Carlton teachers union ratifies two contracts

After nearly two years without a contract, teachers and school district officials not only reached an agreement on the current contract, they also ratified the next one.

After nearly two years without a contract, teachers and school district officials not only reached an agreement on the current contract, they also ratified the next one.

"For the first time in recent memory, we're done early," said Steve Therrien, head negotiator for the Education Minnesota-Carlton union. "So now we have a two-year period where we can do some real building of relationships and perhaps curriculum. ... I hope we can make this a tradition."

It didn't come easily.

The previous contract -- for the 2009-2011 academic years -- was ratified in March 2011. Teachers had been working under the terms of that contract since that time. After almost two years of failed negotiations, the two sides tried professional mediators earlier this year.

That didn't work either.


While they didn't quite lock themselves in a room and throw away the key, Therrien and Carlton Superintendent Peter Haapala met face to face several times over a period of two-and-a-half weeks and reached a compromise both sides could live with.

"I don't know if our conversations were out of bounds, but they certainly were untraditional," Therrien said. "Two people in a room, asking what it will take to make it right, because it isn't working. Let's put all the cards on the table and get this thing done."

It took some painfully honest discussions, but they got there.

All open union grievances were resolved during the same negotiations. The grievances essentially centered around two issues: a question of the definition of a full-time versus part-time teacher and the question of payment for a sixth teaching assignment at the high school.

Haapala said teachers are categorized as full-time if they have six assignments, including one "resource hour," or supervisory period like a study hall. However, if teachers have a sixth assignment that requires specific subject licensure, they will be paid a small stipend under the terms of the new agreement.

The contract added pay increases to the different teaching "cells," which are defined by seniority and education level. Although there was no retroactive increase for the 2011-12 year, there will be a $150 (.37 percent) increase in 2012-13; a $250 (.5 percent) increase in 2013-14 and $500 (1.07 percent) increase in 2014-15.

Carlton School Board members approved the contract at their regular meeting April 15. After a slight delay because of snow days, teachers approved the contract April 25. The union vote was 26 to 10.

Of course, not everyone is happy, Therrien said, pointing out the union vote essentially only passed by two votes because a two-thirds majority was required to ratify the contract.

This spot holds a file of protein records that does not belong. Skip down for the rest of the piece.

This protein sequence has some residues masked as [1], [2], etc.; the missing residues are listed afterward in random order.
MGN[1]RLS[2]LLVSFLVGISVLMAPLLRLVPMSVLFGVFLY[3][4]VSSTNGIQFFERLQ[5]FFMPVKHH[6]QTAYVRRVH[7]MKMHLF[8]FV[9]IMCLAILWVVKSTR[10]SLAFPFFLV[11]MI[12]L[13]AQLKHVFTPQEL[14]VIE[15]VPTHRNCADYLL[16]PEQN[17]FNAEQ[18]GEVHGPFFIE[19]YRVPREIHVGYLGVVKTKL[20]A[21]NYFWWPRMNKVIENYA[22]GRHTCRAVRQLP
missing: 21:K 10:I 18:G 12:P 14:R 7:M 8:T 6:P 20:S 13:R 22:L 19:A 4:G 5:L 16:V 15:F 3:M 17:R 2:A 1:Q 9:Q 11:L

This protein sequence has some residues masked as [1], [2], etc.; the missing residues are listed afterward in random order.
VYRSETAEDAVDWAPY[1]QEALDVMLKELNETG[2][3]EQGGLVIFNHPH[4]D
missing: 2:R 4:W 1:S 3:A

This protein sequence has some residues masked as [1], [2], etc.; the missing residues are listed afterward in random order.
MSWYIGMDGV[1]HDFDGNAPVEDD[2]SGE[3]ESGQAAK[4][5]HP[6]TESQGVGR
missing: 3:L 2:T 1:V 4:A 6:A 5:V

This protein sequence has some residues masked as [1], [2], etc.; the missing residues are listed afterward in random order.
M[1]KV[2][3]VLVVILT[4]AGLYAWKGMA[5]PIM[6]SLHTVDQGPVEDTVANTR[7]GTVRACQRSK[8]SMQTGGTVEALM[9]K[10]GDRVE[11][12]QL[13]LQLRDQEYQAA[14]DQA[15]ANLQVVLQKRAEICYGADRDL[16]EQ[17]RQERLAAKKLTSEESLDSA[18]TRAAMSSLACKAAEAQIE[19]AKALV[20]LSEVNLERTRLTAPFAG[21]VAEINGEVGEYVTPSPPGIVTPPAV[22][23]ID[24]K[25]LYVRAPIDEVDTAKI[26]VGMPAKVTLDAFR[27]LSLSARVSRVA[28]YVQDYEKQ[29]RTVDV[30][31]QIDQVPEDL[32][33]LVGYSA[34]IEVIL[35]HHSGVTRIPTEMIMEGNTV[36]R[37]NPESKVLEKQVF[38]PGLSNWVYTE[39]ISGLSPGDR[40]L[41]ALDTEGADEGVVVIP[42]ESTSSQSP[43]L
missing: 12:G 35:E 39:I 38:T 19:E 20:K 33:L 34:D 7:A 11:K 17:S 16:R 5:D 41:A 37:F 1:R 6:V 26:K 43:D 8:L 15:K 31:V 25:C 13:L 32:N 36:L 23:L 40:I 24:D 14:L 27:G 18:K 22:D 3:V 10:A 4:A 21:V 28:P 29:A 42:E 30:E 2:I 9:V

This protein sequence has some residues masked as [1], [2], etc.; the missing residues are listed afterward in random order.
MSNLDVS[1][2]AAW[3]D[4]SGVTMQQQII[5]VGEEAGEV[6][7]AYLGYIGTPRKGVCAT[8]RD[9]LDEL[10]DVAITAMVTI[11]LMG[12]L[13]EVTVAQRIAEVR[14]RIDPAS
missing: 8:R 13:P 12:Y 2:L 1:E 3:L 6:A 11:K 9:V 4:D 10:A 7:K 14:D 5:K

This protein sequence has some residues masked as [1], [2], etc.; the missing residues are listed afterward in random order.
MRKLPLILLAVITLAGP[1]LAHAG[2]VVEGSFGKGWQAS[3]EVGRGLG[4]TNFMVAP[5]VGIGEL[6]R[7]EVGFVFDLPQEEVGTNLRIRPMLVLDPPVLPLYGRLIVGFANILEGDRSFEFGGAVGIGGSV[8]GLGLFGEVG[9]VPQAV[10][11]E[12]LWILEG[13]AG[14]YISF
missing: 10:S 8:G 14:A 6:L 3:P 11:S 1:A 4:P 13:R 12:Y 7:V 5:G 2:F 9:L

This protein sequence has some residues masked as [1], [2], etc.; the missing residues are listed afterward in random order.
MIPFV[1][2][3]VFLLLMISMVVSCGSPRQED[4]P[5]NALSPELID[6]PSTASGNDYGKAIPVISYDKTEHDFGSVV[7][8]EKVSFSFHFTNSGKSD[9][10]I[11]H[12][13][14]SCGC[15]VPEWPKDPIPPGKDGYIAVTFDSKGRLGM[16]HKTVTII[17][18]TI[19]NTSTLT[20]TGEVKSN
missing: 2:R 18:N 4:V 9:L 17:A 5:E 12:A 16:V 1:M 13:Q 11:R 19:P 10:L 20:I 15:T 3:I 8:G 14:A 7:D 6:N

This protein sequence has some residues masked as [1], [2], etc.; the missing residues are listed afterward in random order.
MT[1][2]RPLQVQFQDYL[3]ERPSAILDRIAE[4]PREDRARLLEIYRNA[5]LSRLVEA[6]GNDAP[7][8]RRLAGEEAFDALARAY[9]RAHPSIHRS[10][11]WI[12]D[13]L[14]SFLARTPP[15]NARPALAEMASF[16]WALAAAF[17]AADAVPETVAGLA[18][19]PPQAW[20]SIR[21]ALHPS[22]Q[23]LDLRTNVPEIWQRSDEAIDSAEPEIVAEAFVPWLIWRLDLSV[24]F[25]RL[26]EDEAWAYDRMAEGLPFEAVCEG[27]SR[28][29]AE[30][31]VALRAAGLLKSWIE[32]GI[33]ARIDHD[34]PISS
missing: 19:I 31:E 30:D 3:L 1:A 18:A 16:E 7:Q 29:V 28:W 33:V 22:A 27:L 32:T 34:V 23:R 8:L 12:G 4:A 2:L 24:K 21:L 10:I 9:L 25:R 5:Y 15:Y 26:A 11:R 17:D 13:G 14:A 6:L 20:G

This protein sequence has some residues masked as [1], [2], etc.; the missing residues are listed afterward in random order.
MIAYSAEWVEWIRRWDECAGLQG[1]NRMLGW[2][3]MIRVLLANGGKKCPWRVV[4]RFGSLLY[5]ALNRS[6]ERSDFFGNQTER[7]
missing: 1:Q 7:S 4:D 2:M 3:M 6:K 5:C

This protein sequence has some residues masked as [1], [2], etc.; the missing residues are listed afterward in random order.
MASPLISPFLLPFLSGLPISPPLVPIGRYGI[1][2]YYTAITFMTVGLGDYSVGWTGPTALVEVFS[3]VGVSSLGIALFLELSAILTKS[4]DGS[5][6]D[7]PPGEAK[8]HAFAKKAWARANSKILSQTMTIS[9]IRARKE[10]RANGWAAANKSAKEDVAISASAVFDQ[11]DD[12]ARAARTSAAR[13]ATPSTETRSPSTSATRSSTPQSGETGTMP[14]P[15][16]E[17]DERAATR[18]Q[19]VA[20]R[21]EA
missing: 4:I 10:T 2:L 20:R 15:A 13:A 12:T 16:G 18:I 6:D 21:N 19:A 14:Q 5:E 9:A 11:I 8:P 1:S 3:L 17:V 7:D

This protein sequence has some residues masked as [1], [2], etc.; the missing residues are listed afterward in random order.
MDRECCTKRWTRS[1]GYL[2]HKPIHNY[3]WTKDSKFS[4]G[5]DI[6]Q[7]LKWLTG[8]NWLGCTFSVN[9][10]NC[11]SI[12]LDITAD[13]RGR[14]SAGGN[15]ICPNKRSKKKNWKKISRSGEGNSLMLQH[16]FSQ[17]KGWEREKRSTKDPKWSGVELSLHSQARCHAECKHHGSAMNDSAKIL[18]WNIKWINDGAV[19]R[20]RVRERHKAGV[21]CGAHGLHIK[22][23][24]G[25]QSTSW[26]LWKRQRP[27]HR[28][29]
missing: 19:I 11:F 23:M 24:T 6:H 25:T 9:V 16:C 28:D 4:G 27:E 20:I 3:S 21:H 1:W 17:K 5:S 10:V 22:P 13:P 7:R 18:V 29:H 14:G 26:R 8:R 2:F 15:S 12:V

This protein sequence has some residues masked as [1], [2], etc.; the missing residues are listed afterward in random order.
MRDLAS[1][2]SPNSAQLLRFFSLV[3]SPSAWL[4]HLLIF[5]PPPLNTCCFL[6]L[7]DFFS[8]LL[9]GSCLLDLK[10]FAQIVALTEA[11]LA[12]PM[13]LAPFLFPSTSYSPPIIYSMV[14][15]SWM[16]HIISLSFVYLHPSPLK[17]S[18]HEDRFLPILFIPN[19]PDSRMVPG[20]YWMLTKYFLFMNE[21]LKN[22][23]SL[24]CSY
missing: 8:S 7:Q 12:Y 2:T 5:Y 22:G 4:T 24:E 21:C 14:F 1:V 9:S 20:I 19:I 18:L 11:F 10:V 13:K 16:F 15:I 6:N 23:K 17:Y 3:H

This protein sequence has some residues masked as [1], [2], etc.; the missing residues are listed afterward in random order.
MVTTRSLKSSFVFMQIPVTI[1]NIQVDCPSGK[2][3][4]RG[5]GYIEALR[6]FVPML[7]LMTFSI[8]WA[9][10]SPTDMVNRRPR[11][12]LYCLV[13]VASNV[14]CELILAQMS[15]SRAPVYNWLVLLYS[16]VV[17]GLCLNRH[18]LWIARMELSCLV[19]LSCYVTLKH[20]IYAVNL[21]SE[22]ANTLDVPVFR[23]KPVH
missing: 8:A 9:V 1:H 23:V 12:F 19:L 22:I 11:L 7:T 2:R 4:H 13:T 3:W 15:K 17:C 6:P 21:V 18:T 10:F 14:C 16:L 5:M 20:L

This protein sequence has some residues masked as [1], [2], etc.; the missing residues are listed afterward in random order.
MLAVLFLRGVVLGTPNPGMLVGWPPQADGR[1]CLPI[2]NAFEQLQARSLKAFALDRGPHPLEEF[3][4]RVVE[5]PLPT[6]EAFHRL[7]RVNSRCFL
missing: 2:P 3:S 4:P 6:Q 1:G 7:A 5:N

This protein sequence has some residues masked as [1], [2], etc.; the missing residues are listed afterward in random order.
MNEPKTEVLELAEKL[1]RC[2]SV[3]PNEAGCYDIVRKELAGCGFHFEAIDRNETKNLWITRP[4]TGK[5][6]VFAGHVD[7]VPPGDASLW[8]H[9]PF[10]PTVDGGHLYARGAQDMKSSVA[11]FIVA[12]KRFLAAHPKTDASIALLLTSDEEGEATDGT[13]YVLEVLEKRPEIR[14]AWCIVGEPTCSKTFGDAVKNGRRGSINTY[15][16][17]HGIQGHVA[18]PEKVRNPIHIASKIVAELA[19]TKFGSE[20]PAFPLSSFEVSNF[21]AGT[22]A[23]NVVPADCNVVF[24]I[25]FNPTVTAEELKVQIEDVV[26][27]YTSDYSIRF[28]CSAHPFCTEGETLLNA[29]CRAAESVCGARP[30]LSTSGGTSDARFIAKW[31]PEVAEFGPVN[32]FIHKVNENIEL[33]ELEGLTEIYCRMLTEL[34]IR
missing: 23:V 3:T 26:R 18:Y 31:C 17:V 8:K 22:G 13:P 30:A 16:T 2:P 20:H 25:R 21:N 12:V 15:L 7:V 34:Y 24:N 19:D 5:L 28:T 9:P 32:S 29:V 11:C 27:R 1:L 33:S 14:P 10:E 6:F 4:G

He smiled wryly.

"They say if both people go away from the table feeling like they've been screwed, you've probably done a good job," Therrien said. "There's no doubt, there are some unhappy teachers. But people need to move on."

"It's not a huge increase -- it's what we can afford at this point," Haapala said, referring to the fact that the district only emerged from Statutory Operating Debt this year and is in the black for the first time in several years, an issue Haapala discovered only weeks into the job nearly three years ago.

In fact, the district actually emerged from SOD almost a year earlier than expected, something Haapala said resulted from sacrifices on all sides and lots of community support. With the ratification of the teachers' contract, things are looking up for the once beleaguered school district. Enrollment is up to 469 from 446 a year ago -- "That's huge," Haapala said -- and funds from the seven-year operational levy approved by residents in November 2010 became a factor in the district's budget about a year ago.

Having a teacher contract that extends through June 2015 will help enormously, Haapala said.

"Salary costs [and benefits for all employees] are 80 percent of the total budget, so when you know what those costs are, it helps with planning and knowing what our expenses will be," he said, expressing high hopes that negotiations with the Teamsters' Union (which includes paraprofessionals, custodians, bus drivers and secretaries) go well later this week.

Therrien said his job as lead negotiator is basically done, but he wants teachers, administrators and other school district staff to build upon the idea of sitting down at the table together for honest discussions and compromise.

"You have to work together to make a school operate," Therrien said. "The [union] leadership has to start directing how members and administrators can work together moving forward."


Haapala is optimistic.

"I think we've reached the point where we can start improving things from this day forth," he said. "And start looking at things that were put on the back burner, curriculum, other issues. It's definitely a lot easier if we're working together."

Most importantly, both men also hope that having a signed contract will allow teachers and administrators to focus on the most important thing.

"We're both interested in supporting the 'teachable moment' rather than being distracted by side issues," Therrien said. "When you allow labor negotiations to go on for two years -- and both sides share blame for that -- you have to ask if you're concentrating on what really matters."

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